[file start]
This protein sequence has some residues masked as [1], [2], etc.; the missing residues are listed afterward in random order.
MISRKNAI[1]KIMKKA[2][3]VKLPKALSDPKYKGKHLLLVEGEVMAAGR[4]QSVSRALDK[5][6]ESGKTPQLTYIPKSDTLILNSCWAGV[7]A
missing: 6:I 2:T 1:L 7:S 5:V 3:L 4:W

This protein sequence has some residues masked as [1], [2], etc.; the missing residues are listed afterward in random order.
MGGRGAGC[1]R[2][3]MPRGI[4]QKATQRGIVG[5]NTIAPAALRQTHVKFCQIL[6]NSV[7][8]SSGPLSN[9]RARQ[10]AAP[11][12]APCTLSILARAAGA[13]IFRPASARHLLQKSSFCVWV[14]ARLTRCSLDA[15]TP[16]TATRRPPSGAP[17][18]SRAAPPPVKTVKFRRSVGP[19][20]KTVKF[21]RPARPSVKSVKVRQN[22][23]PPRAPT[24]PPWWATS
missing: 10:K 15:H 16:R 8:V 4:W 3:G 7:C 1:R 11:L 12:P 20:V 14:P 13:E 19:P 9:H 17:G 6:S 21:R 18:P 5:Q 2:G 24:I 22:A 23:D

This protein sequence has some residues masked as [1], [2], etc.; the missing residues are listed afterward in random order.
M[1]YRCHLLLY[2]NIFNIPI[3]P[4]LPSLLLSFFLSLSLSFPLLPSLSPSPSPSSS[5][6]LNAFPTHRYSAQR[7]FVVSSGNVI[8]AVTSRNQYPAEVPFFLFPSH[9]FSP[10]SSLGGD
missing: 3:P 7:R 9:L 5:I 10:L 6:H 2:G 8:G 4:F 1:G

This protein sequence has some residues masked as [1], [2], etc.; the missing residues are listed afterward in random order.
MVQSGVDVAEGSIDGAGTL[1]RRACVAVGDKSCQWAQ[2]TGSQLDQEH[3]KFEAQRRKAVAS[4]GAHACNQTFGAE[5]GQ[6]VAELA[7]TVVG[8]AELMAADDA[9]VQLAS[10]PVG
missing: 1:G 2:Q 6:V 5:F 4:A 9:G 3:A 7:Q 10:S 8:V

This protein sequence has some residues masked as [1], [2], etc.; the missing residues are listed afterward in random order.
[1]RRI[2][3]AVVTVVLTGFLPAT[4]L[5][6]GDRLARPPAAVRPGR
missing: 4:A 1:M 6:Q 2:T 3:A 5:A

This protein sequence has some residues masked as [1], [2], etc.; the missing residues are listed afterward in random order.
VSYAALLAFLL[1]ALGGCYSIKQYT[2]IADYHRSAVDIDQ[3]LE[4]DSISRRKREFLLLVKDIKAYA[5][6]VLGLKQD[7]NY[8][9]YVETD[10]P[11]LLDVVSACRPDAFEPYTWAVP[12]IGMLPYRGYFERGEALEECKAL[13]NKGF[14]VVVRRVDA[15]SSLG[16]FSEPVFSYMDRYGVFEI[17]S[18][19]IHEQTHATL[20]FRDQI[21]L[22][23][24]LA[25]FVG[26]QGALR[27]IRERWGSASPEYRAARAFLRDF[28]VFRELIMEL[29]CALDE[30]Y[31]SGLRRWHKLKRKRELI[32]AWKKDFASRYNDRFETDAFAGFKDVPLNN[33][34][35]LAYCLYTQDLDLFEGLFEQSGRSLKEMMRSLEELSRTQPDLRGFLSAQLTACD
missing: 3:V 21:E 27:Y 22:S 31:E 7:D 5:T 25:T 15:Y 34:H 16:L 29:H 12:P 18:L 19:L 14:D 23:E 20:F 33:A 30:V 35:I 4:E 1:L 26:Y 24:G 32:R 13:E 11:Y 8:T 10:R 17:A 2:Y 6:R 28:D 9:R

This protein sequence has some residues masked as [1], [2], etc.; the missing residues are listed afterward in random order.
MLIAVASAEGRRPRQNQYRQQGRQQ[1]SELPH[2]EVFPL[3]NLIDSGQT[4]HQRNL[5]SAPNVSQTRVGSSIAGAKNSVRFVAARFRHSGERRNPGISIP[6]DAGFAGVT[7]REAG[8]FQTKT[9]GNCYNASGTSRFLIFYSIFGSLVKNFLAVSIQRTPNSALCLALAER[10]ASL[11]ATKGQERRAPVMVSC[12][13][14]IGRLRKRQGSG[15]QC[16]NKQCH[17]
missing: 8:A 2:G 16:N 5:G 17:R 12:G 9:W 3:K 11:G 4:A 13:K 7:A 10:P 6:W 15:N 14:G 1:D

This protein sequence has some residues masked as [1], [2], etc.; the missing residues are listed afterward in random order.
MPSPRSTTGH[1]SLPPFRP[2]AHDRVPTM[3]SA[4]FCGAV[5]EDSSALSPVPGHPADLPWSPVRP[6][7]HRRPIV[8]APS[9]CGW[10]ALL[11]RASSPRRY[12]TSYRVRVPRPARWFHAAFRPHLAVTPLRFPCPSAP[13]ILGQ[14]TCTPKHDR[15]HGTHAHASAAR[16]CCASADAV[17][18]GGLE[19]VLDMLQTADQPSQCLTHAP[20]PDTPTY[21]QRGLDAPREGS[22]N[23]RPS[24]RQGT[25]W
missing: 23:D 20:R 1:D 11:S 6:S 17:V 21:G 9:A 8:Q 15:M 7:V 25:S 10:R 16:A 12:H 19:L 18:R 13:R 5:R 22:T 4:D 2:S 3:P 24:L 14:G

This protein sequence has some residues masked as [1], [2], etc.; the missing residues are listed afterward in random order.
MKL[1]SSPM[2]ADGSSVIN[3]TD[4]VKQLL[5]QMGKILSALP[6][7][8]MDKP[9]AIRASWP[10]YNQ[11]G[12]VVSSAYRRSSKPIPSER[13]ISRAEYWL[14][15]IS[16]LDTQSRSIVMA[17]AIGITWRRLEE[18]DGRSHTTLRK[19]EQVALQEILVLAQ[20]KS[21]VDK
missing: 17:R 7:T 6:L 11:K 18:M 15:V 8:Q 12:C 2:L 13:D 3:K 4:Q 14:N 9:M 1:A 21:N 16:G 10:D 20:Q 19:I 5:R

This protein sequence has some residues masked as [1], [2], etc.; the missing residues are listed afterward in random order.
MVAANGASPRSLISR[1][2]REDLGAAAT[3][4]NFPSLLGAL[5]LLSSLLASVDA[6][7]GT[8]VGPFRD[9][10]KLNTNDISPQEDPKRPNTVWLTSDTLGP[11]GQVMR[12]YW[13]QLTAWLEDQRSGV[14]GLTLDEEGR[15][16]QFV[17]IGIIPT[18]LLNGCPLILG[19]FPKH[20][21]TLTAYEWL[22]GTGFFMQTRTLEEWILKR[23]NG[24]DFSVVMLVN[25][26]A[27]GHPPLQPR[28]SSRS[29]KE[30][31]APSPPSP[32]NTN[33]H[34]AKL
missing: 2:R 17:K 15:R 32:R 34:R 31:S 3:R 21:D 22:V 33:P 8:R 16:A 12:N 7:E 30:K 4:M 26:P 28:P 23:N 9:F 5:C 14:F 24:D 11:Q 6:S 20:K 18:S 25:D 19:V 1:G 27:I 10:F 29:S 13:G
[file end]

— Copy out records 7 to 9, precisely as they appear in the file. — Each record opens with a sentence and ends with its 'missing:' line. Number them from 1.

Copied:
This protein sequence has some residues masked as [1], [2], etc.; the missing residues are listed afterward in random order.
MLIAVASAEGRRPRQNQYRQQGRQQ[1]SELPH[2]EVFPL[3]NLIDSGQT[4]HQRNL[5]SAPNVSQTRVGSSIAGAKNSVRFVAARFRHSGERRNPGISIP[6]DAGFAGVT[7]REAG[8]FQTKT[9]GNCYNASGTSRFLIFYSIFGSLVKNFLAVSIQRTPNSALCLALAER[10]ASL[11]ATKGQERRAPVMVSC[12][13][14]IGRLRKRQGSG[15]QC[16]NKQCH[17]
missing: 8:A 2:G 16:N 5:G 17:R 12:G 9:W 3:K 11:G 4:A 13:K 7:A 10:P 6:W 15:N 14:G 1:D

This protein sequence has some residues masked as [1], [2], etc.; the missing residues are listed afterward in random order.
MPSPRSTTGH[1]SLPPFRP[2]AHDRVPTM[3]SA[4]FCGAV[5]EDSSALSPVPGHPADLPWSPVRP[6][7]HRRPIV[8]APS[9]CGW[10]ALL[11]RASSPRRY[12]TSYRVRVPRPARWFHAAFRPHLAVTPLRFPCPSAP[13]ILGQ[14]TCTPKHDR[15]HGTHAHASAAR[16]CCASADAV[17][18]GGLE[19]VLDMLQTADQPSQCLTHAP[20]PDTPTY[21]QRGLDAPREGS[22]N[23]RPS[24]RQGT[25]W
missing: 23:D 20:R 1:D 11:S 6:S 17:V 21:G 9:A 8:Q 15:M 7:V 25:S 10:R 16:A 12:H 19:L 18:R 13:R 5:R 22:T 4:D 2:S 3:P 24:L 14:G

This protein sequence has some residues masked as [1], [2], etc.; the missing residues are listed afterward in random order.
MKL[1]SSPM[2]ADGSSVIN[3]TD[4]VKQLL[5]QMGKILSALP[6][7][8]MDKP[9]AIRASWP[10]YNQ[11]G[12]VVSSAYRRSSKPIPSER[13]ISRAEYWL[14][15]IS[16]LDTQSRSIVMA[17]AIGITWRRLEE[18]DGRSHTTLRK[19]EQVALQEILVLAQ[20]KS[21]VDK
missing: 17:R 7:T 6:L 11:K 18:M 15:V 8:Q 12:C 2:L 13:D 3:K 4:Q 14:N 9:M 1:A 21:N 16:G 10:D 20:Q 19:I 5:R